Did you think that 2017 was a wild year? Me too. In so many ways, the improbable became reality. And, I have to admit, this includes science: It was a breathtaking year for epigenetics research.
If you recall, epigenetics is the study of how our genes are switched on and off and is a field that came to light after the human genome project was completed in 2003. In the past decade and a half, we have learned that we are much more than just a pile of genes and chromosomes. In fact, much of what we call health, disease and inheritance has more to do with how our genes are switched on and off rather than how they are mutated or altered. What’s also clear is that environmental cues such as diet, disease and lifestyle play a much greater role in switching genes on and off than we ever thought.
Truly, what we learned about epigenetics this past year was spectacular. It has literally been an epigenetics gold rush similar to Bitcoin madness. Here are some highlights.
- Maternally inherited epigenetic marks are important for embryogenesis. Fruit flies were used to explore how epigenetic information is transmitted from mother to embryo. Although most epigenetics marks on DNA are erased during embryo formation, certain ones are retained. And the ones that are retained appear to be crucial for early embryo development. This supports the notion that mom’s health influences baby’s health.
- Paternal environmental exposures affect the sperm they make. This study evaluated 48 couples undergoing IVF. Researchers measured phthalate compounds (a putative reproductive toxin) in fathers and correlated them to sperm epigenetic marks. Among marked regions that correlated with phthalate levels, many were found in genes involved in growth, development, cell function and maintenance. This suggests that paternal health and lifestyle can influence pregnancy outcomes.
- Epigenetic changes from cigarette smoke may initiate lung cancer. There is a strong association between epigenetics and various cancers but exactly how they are related remains a mystery. Using lung cells grown in culture and exposed to cigarette smoke, researchers detected abnormal DNA methylation in tumor suppressor genes, essentially inactivating them and allowing cancers to develop. This provides an actual mechanism by which tobacco smoke can induce cancer.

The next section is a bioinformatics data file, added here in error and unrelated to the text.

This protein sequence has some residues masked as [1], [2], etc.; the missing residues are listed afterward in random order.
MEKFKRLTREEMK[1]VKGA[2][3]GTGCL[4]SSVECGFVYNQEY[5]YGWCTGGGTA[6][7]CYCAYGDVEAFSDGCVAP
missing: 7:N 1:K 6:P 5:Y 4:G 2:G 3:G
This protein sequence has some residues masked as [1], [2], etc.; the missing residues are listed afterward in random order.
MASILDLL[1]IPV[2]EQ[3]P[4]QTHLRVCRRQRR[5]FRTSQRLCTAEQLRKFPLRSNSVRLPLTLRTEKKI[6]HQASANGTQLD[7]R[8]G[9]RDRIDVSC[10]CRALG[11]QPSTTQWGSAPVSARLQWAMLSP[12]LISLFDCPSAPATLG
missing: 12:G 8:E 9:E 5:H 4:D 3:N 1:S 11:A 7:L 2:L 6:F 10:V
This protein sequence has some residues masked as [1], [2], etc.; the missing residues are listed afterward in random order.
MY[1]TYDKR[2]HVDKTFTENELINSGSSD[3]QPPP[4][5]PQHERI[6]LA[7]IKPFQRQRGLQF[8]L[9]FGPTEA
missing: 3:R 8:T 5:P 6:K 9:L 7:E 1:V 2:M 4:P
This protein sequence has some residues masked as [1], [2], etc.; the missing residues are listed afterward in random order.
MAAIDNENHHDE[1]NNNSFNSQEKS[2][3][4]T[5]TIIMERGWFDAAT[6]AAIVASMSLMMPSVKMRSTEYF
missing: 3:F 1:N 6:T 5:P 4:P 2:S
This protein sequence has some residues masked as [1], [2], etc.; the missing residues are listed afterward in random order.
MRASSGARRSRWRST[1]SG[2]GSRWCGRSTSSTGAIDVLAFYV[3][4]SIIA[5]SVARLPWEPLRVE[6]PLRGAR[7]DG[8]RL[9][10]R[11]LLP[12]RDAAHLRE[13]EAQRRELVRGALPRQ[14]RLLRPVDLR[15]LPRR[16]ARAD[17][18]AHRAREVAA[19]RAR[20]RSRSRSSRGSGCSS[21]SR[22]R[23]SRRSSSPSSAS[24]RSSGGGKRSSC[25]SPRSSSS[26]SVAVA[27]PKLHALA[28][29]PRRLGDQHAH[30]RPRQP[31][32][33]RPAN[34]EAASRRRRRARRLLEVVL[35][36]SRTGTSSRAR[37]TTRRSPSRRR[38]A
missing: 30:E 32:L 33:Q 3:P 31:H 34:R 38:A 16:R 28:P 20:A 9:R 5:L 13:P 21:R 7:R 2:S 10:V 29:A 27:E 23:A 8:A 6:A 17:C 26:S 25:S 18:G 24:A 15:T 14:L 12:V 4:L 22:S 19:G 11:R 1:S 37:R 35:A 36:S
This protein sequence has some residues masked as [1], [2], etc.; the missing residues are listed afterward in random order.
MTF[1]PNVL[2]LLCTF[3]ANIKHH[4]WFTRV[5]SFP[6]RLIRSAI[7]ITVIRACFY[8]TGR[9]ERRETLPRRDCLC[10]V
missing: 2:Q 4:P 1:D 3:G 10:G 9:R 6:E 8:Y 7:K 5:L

- Epigenetics is important for inflammation and autoimmunity. The immune system is highly plastic and reactive in the way it responds to internal and external cues, a perfect case for epigenetic regulation. Researchers have elucidated how epigenetics can cause asthma, allergies and inflammatory bowel disease.
- Epigenetics explains how caloric restriction lengthens lifespan. It’s been known for a century that starvation in animals dramatically extends their lifespan. But it has been entirely unclear why. It is thought that that the more the epigenome changes with age, the shorter the lifespan of the organism. Recent research has shown that caloric restriction slows the ”epigenetic drift” that occurs with age in animals and prolongs life.
- It appears possible to select epigenetically better sperm for assisted reproduction. For several million years, in both land and marine mammals, sperm have had to travel a ridiculous path from the female cervix through the uterus to the egg to achieve a pregnancy. This is probably why so many are called but so few end up being chosen sperm. Inspired by this “evolutionary filter,” we developed a novel microfluidic obstacle course for sperm in a dish and found that those that make it to the end are epigenetically more fit than those that didn’t. We’re hoping to make it clinically available in a year or so.
I must admit that was quite a year for epigenetics. And a lot of what we learned is this: Make no mistake, the way you live your life matters, not only for your own health but for the health of your offspring. So, buy those barbells, lose that weight; eat well and treat that body of yours like a temple. It matters more than ever!